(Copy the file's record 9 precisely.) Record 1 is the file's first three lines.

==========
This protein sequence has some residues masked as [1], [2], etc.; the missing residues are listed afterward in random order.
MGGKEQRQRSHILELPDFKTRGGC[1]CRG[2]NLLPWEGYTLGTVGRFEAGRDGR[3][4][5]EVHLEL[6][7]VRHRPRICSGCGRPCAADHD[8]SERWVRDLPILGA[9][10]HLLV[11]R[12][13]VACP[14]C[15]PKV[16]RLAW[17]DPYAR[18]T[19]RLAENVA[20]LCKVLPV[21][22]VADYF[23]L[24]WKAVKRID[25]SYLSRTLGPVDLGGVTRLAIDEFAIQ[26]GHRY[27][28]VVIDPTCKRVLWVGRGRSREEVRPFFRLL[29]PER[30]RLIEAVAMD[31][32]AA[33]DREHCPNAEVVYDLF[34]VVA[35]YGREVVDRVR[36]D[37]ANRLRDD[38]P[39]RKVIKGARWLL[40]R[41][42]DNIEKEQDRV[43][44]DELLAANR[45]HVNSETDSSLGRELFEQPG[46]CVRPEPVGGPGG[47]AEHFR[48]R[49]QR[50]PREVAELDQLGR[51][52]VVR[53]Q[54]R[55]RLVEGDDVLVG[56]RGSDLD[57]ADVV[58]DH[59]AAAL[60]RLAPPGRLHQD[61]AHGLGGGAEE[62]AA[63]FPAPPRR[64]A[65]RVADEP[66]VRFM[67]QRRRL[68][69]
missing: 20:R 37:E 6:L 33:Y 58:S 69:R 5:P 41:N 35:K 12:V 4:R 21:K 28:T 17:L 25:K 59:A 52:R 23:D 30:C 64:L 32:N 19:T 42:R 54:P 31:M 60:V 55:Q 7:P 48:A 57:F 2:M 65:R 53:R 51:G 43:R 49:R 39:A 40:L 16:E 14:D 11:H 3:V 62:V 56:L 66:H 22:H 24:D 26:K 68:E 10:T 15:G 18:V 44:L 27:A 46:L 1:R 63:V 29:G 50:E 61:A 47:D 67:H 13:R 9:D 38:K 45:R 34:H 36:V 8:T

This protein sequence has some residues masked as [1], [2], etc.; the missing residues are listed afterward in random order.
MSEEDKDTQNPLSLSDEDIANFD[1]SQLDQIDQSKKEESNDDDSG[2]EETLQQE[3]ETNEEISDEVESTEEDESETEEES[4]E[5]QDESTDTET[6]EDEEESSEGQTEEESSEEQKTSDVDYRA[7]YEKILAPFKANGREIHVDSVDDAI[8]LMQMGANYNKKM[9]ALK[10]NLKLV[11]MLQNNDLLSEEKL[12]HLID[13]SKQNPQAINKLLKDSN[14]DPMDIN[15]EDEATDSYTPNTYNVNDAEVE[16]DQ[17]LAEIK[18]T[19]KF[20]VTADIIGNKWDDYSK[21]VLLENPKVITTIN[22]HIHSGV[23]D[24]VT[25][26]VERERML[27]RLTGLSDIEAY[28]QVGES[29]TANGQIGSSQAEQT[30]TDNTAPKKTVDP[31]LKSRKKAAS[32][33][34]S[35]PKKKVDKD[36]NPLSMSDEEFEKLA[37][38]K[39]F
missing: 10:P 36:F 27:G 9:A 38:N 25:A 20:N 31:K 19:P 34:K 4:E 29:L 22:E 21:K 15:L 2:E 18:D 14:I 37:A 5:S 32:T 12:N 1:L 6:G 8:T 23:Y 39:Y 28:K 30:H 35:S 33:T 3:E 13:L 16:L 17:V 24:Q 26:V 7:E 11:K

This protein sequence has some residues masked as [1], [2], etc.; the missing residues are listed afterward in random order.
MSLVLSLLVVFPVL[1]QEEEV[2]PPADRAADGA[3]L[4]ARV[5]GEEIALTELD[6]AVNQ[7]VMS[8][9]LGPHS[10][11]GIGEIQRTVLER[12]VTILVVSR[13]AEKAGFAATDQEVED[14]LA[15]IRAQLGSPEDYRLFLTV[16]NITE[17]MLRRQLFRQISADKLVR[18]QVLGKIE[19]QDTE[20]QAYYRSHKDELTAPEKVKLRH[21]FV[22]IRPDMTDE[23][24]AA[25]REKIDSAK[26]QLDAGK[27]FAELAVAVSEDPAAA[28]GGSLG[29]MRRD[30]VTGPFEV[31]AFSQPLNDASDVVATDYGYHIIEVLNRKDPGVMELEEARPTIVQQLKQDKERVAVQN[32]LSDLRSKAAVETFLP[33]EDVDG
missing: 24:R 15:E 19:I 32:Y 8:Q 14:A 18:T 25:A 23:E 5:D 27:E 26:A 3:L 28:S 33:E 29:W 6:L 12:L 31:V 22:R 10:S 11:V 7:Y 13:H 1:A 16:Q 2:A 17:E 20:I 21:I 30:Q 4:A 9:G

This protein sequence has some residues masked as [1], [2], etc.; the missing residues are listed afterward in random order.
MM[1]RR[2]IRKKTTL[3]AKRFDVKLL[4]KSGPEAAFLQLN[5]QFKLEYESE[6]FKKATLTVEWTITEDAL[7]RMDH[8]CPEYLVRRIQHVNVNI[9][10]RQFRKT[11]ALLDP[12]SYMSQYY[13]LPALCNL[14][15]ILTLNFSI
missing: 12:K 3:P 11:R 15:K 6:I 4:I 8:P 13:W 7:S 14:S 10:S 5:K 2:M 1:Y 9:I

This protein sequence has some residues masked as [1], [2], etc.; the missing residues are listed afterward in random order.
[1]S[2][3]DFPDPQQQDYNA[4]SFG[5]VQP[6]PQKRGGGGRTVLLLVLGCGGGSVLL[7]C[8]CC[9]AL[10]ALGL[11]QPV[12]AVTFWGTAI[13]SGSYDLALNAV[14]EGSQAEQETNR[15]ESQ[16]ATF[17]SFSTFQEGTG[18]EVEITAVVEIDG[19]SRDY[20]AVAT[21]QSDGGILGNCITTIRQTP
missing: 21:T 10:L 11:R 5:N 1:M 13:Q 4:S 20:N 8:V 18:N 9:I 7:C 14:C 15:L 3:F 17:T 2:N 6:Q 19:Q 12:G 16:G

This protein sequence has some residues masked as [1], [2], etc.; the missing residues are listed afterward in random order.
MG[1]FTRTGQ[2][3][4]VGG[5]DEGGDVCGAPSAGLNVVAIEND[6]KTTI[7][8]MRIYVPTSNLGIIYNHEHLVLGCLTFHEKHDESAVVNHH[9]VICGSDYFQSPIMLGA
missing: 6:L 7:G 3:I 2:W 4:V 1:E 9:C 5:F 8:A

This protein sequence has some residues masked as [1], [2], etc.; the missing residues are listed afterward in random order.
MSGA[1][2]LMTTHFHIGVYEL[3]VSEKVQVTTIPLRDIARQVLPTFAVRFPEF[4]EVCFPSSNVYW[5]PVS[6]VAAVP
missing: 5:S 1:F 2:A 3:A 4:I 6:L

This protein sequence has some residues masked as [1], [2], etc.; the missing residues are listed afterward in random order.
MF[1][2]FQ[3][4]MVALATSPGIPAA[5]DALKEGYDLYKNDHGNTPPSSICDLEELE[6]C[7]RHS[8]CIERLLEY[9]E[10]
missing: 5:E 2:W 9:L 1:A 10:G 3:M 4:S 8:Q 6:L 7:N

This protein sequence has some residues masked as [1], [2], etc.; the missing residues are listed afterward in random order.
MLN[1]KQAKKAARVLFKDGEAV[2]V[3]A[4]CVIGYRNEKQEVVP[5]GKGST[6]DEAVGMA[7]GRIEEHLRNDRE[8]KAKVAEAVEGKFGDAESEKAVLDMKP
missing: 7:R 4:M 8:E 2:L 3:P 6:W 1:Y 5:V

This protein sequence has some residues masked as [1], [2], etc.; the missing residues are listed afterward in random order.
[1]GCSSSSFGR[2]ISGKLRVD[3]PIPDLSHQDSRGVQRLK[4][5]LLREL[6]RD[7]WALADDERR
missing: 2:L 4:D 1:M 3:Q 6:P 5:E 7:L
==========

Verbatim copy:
This protein sequence has some residues masked as [1], [2], etc.; the missing residues are listed afterward in random order.
MLN[1]KQAKKAARVLFKDGEAV[2]V[3]A[4]CVIGYRNEKQEVVP[5]GKGST[6]DEAVGMA[7]GRIEEHLRNDRE[8]KAKVAEAVEGKFGDAESEKAVLDMKP
missing: 7:R 4:M 8:E 2:L 3:P 6:W 1:Y 5:V